“I don’t get it,” said Nora as she looked over a Krellonian who had been killed by phaser fire. “The Krellonians are treated little better than slave laborers here. Was this some sort of uprising?”
So’Dan joined her to study the dead woman and could quickly tell that she was dressed differently from the Krellonians they had met on the station. “I don’t think so. They don’t look like laborers at all.”
Nora nodded after she had moved on to another body. “You’re right. I believe these are resistance fighters.”
So’Dan knew well that Nora was well-versed in those matters. After all, she had been a rebel herself in her youth, when fighting the Cardassians who had occupied Bajor. No doubt she saw a little bit of herself in these downed rebels. He could only guess how many dead resistance fighters she had seen in her life. Judging by the hard look in her eyes, far more than she would care to admit.
“So the question is what happened here and is it related to our people,” said Adams after she had joined looking over the bodies, trying to find anyone who could still receive her care.
“We don’t have much time to find out. Once these guys fail to report back in, this place will be swarming with enough soldiers to make our life extremely uncomfortable,” said Sensy who, along with his fellow Niner, had kept his weapon at the ready, scanning the various points of ingress.
Deen had un-slung her backpack. “Time to use one of my new toys then.”
So’Dan watched her curiously as she retrieved a cylindrical object maybe half a meter in height. She tapped a couple of commands and the device quickly grew to over a meter. Three small feet sprung out from the bottom, allowing her to place it in the middle of the open space.
“What is that thing?” Nora asked.
Deen smirked. “Something Xyl and I have been working on. He insists on giving it a long, boring, and complicated designation. I’m calling it an Echolocation Construct Holographic Overlay or ECHO for short.”
The Bajoran responded to that with a tired look.
Deen shrugged. “I’m still workshopping the name,” she said and then worked her tricorder again, causing the device to come to life, instantly shooting out a blue light that swept their immediate surroundings. “It uses sensor data to attempt and reconstruct recent events. It does so by utilizing variations in ambient temperatures like heat signatures and molecular changes in the environment. It only works for a limited time frame but if we’re lucky--“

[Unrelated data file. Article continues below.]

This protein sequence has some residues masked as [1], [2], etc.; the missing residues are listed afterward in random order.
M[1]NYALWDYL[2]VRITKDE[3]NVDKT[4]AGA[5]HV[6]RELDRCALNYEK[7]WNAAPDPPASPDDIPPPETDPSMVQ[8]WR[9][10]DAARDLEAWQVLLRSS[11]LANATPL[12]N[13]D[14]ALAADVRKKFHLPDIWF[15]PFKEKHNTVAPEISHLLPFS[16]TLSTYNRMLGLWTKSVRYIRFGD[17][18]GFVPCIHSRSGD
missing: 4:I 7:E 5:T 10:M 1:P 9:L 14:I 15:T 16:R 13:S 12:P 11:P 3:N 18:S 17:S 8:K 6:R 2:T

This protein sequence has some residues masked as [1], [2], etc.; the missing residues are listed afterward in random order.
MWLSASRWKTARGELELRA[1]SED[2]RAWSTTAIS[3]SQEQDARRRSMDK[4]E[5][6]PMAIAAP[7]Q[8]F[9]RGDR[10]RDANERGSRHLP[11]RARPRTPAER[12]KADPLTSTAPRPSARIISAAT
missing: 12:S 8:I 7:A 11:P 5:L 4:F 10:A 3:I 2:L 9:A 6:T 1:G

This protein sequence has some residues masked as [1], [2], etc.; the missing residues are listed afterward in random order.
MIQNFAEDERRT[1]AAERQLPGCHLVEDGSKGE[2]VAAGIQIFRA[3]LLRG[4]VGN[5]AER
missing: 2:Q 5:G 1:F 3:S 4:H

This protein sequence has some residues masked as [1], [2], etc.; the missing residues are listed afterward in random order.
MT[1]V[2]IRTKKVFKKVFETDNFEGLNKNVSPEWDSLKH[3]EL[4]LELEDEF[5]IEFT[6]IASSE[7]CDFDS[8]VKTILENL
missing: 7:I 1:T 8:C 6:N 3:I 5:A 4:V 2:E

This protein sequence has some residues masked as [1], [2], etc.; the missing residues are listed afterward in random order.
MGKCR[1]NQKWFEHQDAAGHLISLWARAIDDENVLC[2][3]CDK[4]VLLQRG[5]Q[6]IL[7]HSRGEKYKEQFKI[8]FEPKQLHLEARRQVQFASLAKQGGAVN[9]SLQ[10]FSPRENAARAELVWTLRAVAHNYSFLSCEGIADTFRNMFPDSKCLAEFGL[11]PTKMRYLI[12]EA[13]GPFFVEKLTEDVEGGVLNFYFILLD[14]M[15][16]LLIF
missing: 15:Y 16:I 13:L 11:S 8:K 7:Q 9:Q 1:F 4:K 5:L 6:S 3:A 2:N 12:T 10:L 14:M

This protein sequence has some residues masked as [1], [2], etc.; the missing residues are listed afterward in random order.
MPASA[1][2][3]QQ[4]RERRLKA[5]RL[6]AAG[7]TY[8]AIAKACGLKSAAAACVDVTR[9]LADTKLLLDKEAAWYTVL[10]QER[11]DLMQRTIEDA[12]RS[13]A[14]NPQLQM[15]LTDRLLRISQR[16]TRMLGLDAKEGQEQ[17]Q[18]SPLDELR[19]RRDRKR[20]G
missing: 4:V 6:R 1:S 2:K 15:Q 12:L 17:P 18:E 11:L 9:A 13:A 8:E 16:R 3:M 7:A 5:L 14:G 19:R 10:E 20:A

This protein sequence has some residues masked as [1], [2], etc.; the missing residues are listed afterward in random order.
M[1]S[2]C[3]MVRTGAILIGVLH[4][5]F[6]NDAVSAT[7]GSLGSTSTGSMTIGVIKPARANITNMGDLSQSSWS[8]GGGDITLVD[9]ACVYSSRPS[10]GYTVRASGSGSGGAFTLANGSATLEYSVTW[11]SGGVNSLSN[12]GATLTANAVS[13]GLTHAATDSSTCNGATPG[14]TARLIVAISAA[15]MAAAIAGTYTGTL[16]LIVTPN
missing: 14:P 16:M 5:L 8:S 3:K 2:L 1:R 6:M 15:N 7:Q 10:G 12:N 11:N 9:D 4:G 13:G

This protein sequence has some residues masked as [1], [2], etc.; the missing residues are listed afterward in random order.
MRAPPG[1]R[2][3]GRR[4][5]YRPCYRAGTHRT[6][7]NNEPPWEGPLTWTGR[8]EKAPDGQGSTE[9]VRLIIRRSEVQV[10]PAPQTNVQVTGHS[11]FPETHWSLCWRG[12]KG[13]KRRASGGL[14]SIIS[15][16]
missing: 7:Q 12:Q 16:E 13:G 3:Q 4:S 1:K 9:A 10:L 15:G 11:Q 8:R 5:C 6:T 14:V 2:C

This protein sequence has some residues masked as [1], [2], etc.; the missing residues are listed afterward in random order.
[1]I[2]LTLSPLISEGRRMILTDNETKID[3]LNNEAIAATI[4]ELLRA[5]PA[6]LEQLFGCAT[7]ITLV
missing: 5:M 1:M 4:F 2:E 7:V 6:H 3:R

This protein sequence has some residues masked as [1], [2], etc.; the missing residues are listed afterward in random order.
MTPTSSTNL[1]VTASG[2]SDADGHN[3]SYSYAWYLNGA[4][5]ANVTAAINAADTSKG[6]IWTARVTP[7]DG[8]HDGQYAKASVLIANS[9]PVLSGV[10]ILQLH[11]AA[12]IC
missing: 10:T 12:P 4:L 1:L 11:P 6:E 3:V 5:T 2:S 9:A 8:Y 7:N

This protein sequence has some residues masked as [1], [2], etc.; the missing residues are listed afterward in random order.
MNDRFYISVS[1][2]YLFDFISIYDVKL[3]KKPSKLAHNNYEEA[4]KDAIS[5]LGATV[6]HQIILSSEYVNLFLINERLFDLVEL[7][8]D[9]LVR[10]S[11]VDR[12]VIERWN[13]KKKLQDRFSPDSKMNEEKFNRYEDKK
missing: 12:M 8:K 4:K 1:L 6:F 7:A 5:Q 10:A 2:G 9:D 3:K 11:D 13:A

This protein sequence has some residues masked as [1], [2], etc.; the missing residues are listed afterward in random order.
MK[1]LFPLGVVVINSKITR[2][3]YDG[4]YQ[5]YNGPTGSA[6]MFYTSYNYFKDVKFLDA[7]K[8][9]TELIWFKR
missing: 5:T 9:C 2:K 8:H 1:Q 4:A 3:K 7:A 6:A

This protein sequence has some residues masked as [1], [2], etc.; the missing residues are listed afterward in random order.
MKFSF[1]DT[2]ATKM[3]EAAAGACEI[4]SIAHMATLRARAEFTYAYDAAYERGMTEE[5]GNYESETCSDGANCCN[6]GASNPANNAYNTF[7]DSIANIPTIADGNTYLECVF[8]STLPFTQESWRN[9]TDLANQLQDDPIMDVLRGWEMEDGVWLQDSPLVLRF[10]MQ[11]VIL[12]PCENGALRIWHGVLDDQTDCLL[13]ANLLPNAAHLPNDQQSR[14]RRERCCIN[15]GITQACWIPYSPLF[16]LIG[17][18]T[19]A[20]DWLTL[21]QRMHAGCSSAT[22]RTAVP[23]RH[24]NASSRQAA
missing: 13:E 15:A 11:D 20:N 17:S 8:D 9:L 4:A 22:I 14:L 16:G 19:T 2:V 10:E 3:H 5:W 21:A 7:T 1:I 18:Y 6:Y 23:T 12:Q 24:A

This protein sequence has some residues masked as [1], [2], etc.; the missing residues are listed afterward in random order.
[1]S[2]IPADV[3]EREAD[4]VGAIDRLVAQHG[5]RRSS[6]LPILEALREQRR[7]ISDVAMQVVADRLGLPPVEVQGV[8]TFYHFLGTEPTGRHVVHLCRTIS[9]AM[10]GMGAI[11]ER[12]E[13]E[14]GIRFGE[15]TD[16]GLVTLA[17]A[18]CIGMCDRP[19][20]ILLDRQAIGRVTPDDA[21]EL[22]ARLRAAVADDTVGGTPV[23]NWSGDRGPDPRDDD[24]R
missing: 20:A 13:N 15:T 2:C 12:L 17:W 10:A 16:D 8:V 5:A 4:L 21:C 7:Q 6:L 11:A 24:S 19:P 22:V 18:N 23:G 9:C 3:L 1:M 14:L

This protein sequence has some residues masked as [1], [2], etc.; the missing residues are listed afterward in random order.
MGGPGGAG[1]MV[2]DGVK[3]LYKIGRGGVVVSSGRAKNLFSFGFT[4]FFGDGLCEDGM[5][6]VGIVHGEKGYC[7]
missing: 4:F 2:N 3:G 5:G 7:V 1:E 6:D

To So’Dan’s surprise, several holographic bodies appeared all around them, but these were very much alive. It wasn’t exactly what one would expect in a holodeck, the constructs were crude and rendered in blue light, but it was enough to make out certain surface details.
“And I thought we had all the best toys,” said One-Shot, equally impressed.
“This is a representation of the room approximately one hour ago,” said Deen. “According to this, there were seven individuals here at the time.”
Nora approached one of the blue figures in the back. “I can’t be certain but I think this looks like Lif,” she said as she studied the construct closely.
“And this is the captain,” Deen said, regarding another figure.
So’Dan wasn’t nearly as sure, the figure looked like it could have been Owens but then again, it could have been any other human as well. Considering how well Deen knew the captain, he decided to take her word for it. “I’m assuming the other ones include Admiral Owens and Garla.”
She nodded as she regarded the other figures that hadn’t been accounted for yet. “If I had to guess, I’d say this is Doctor Frobisher and this one here is Matthew Owens, Michael’s brother in this universe. They must have all left Arkaria together.”
“Then who is this?” said So’Dan pointing at the seventh figure he was certain was female.
“She looks familiar,” she said. “But I’m not sure.”
“All right, so we know the captain and the rest of his team were here. But we still don’t know where they are now,” said Nora.
“Well, ECHO can do much more than just give us a single snapshot. Give me a second,” she said as she tapped a few commands into her tricorder.
The constructs began to move. Slowly at first until Deen adjusted the speed.
So’Dan watched the figure they had identified as Garla leaving the group which he thought was very suspicious.
A few seconds later, but it could have been minutes in real-time, more figures approached as people emerged from almost all of the narrow walkways.
“This one looks a great deal like Lif too,” said Nora as she looked over one of the new constructs.
Then things happened very quickly and Deen slowed down the playback.
There was weapons fire that was represented by bright blue flashes. People were scrambling for cover and firing back.
So’Dan kept his focus on the captain who appeared unarmed, judging by the fact that he wasn’t returning fire.
“An ambush,” said Nora.
So’Dan had seen it too.
He also spotted the unidentified woman returning fire. Not only that, she seemed to provide cover for the captain.
The ambushers seemed to focus their fire on the newcomers, rather than on the captain’s team and So’Dan quickly realized that they were Outlander soldiers, trying to take down what he believed were the Krellonian rebels.